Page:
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Portaferry Man in a Storm – The Irish Marine Salvage Specialist Who Helped Save D-Day

16th May 2019
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The remains of a D-Day Mulberry harbour at Arromanches, Normandy in France The remains of a D-Day Mulberry harbour at Arromanches, Normandy in France Photo: iStock / The Irish Times - facebook

#coastalnotes - With just weeks leading up to D-Day, 75 years ago, one of the operation’s crucial components was still lying on the bottom of the sea off southern England, reports The Irish Times.

It comprised a vast amount of concrete, formed into honeycombed caissons: the largest as big as a five-storey block of flats. These were to become the “Mulberry Harbours”, through which equipment and provisions for the invasion of Normandy would be landed.

After the Dieppe disaster of 1942, it was accepted by the Allies that capturing actual ports on that heavily defended coast was all but impossible. The invaders would instead have to construct temporary harbours, two of them, each the size of Dover.

To this end, the “Phoenix Caissons”, as they were known, had been sunk, or parked, on the English seabed in early 1944, awaiting their moment. When that came, their hollowed compartments would be pumped out and the blocks would rise – hence the “Phoenix” part of the name – before being towed across the channel. That was the theory, anyway. The practice proved much more problematic. And had it not been for the heroics of a now-forgotten salvage expert from Co Down, with the help of a well-timed accident involving one of the caissons, the operation might have been a disaster.

The salvage man’s name was John Polland, originally MacPolin, and he was an odd candidate to become a saviour of the Royal Navy. The MacPolins were a staunchly nationalist family from Portaferry. A previous generation’s naval experience had included internment on the HMS Argenta, in Belfast Lough, during the 1920s.That was the fate of John Polland’s father, “lifted” in lieu of his brother Donal, who had been a member of a local IRA flying column.

To read more on this intriguing back story to the D-Day landing operations click here.

Published in Coastal Notes
Jehan Ashmore

About The Author

Jehan Ashmore

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Jehan Ashmore is a marine correspondent, researcher and photographer, specialising in Irish ports, shipping and the ferry sector serving the UK and directly to mainland Europe. Jehan also occasionally writes a column, 'Maritime' Dalkey for the (Dalkey Community Council Newsletter) in addition to contributing to UK marine periodicals.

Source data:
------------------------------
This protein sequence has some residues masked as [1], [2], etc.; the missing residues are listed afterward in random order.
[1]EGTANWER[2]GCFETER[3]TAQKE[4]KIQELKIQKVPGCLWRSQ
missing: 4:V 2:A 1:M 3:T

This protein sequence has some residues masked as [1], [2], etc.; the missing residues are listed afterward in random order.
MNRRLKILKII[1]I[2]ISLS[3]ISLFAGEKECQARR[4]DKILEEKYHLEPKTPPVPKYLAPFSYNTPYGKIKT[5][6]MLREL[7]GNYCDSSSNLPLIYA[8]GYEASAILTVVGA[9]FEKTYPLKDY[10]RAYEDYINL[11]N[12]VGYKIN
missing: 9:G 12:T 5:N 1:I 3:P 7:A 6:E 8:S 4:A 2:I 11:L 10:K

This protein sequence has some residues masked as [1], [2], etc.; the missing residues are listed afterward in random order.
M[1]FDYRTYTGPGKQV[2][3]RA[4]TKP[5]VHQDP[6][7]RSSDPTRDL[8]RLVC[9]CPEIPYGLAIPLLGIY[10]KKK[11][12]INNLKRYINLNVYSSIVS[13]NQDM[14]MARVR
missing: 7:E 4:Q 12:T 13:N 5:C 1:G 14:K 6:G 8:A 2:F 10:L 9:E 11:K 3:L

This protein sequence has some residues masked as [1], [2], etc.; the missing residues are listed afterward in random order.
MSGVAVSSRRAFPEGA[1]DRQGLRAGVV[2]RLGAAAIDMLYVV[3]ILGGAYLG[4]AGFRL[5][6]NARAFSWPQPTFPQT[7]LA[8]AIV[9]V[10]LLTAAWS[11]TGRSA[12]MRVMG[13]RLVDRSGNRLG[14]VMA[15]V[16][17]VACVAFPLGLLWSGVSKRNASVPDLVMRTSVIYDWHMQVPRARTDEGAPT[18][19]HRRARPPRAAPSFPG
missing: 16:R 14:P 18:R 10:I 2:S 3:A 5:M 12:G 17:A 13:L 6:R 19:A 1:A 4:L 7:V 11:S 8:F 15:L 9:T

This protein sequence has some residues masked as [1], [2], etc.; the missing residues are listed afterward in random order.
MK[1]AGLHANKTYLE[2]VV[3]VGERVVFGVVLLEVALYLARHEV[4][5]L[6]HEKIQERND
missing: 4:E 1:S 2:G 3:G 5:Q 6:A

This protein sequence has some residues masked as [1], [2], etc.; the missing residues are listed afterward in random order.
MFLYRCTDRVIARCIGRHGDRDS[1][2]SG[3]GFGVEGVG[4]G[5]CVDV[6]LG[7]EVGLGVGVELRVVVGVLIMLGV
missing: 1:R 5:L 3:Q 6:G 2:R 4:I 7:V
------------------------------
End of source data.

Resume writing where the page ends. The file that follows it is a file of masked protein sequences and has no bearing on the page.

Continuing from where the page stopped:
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Coastal Notes Coastal Notes covers a broad spectrum of stories, events and developments in which some can be quirky and local in nature, while other stories are of national importance and are on-going, but whatever they are about, they need to be told.

Stories can be diverse and they can be influential, albeit some are more subtle than others in nature, while other events can be immediately felt. No more so felt, is firstly to those living along the coastal rim and rural isolated communities. Here the impact poses is increased to those directly linked with the sea, where daily lives are made from earning an income ashore and within coastal waters.

The topics in Coastal Notes can also be about the rare finding of sea-life creatures, a historic shipwreck lost to the passage of time and which has yet many a secret to tell. A trawler's net caught hauling more than fish but cannon balls dating to the Napoleonic era.

Also focusing the attention of Coastal Notes, are the maritime museums which are of national importance to maintaining access and knowledge of historical exhibits for future generations.

Equally to keep an eye on the present day, with activities of existing and planned projects in the pipeline from the wind and wave renewables sector and those of the energy exploration industry.

In addition Coastal Notes has many more angles to cover, be it the weekend boat leisure user taking a sedate cruise off a long straight beach on the coast beach and making a friend with a feathered companion along the way.

In complete contrast is to those who harvest the sea, using small boats based in harbours where infrastructure and safety poses an issue, before they set off to ply their trade at the foot of our highest sea cliffs along the rugged wild western seaboard.

It's all there, as Coastal Notes tells the stories that are arguably as varied to the environment from which they came from and indeed which shape people's interaction with the surrounding environment that is the natural world and our relationship with the sea.

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